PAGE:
first time treats an explicitly (motional subject, 
the difficulty of establishing and maintaining 
friendships. Its emphasis on community rather 
than isolation is reinforced by the lush texture 
of the supporting vocals and the diminished 
strength of the instrumental voices. Although 
the song is finally positive, it represents a ten- 
tative movement in the singer's spiritual journey. 
Like "Images," it speaks of the future rather than 
the present, of hope rather than fulfillment. But 
now the "other" has a clear identity: she is a 
friend, a separate personality. In this 
separateness lie both joy and grief: 
Letting others define us kept us apart 
Now that we're together, let us begin 
Demanding the things that give us the wings 
To fly. . .to fly. . .to fly. 

A more definite step in the singer's quest is her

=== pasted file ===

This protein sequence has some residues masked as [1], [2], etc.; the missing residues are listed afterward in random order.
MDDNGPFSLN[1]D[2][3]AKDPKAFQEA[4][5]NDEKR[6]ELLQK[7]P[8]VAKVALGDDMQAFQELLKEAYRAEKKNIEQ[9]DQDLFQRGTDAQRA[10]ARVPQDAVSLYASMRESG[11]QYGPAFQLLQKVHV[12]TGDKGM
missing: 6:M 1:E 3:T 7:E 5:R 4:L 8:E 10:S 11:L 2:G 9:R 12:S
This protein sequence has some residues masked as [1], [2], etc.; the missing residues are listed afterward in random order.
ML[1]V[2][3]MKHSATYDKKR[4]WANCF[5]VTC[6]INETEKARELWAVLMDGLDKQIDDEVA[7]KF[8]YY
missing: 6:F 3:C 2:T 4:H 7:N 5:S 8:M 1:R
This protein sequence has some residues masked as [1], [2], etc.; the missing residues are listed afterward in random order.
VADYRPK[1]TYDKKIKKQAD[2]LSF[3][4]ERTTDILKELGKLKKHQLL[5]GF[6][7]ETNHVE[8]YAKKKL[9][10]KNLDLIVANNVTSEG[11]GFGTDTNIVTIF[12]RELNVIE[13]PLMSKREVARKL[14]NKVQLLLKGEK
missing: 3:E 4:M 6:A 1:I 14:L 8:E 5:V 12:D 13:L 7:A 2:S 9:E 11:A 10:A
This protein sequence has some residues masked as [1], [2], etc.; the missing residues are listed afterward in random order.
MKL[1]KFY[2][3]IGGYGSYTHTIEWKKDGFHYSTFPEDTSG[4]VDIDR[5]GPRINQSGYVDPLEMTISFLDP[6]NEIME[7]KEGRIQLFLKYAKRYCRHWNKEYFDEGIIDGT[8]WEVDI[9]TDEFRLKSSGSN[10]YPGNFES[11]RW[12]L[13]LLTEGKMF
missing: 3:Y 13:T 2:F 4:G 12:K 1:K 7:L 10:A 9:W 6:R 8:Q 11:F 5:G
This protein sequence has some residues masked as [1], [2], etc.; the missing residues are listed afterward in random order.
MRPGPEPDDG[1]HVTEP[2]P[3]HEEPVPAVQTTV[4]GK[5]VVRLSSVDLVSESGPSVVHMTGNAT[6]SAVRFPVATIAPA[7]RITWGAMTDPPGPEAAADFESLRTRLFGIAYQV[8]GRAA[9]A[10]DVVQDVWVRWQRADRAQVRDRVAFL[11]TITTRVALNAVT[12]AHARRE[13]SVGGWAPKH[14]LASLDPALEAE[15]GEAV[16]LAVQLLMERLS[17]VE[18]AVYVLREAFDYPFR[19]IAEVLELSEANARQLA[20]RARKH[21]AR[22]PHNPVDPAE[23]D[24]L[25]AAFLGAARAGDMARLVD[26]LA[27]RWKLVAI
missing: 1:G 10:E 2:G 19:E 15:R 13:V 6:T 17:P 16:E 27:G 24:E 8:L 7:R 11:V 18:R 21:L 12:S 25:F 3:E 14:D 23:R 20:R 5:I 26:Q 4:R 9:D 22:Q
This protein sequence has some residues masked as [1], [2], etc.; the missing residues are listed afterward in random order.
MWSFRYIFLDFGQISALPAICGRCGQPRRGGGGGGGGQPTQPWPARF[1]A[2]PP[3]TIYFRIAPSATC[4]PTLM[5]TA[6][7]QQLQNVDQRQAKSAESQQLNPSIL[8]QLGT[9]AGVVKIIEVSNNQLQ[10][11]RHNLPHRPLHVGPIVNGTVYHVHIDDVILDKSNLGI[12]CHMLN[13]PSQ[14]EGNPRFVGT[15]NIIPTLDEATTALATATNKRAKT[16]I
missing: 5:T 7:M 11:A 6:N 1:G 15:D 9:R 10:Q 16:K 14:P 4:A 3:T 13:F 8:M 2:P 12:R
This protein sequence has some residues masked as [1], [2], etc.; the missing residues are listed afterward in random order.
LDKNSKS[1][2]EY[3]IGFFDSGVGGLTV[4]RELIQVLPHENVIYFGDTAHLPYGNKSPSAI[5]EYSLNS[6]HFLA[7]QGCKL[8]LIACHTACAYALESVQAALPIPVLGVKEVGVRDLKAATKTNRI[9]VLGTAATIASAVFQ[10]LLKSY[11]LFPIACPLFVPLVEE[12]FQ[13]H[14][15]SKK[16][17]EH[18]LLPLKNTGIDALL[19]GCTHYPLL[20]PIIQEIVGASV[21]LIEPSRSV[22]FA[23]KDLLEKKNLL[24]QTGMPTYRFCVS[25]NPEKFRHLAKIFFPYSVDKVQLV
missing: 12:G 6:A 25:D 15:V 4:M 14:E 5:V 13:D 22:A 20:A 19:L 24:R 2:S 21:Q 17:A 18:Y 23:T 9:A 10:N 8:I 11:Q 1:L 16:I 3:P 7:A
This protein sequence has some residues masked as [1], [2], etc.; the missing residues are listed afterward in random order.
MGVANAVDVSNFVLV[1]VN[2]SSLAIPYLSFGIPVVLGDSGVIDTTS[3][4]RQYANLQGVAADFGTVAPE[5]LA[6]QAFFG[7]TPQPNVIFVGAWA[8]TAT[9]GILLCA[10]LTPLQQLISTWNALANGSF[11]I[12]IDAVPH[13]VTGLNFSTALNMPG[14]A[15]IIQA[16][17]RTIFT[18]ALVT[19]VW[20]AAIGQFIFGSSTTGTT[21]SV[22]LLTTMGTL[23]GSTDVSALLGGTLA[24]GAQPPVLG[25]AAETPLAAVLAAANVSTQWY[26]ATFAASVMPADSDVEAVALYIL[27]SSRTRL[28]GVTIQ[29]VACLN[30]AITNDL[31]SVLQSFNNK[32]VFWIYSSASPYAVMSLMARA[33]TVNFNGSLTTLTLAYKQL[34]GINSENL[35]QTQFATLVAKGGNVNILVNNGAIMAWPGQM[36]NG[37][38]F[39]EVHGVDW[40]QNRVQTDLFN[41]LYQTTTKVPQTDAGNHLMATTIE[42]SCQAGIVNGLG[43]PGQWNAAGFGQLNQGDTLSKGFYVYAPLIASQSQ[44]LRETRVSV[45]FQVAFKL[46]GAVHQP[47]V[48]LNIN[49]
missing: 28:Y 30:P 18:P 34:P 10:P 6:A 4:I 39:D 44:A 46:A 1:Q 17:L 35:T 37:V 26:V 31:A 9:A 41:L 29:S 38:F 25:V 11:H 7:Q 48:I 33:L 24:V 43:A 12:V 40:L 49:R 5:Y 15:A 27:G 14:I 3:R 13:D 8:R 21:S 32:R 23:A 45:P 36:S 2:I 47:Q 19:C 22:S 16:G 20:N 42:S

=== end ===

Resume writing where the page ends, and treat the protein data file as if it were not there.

recognition in "Beautiful Soul" that friendships 
can fail and that a friend, beautiful and good, 
may still be overcome by the hatred and indif- 
ference of an unjust world, which the friend in- 
ternalizes as self-hatred: 

Could it be you ask too much, lovable lady 

From a world that's out of touch, beautiful 

woman. . . 

Do you hate yourself, lovable lady 

Can I be of help, beautiful woman 

Your silence is a wall between the two of us 

And my beautiful soul is weeping. 

At this point, a pattern in the tempo emerges. 
The pacing contributes to the increasing tension 
of the album. The second song in the first sec- 
tion is slower than the first song, but the third 
in the section picks up speed. This pattern is 
repeated in both the second and the third sec-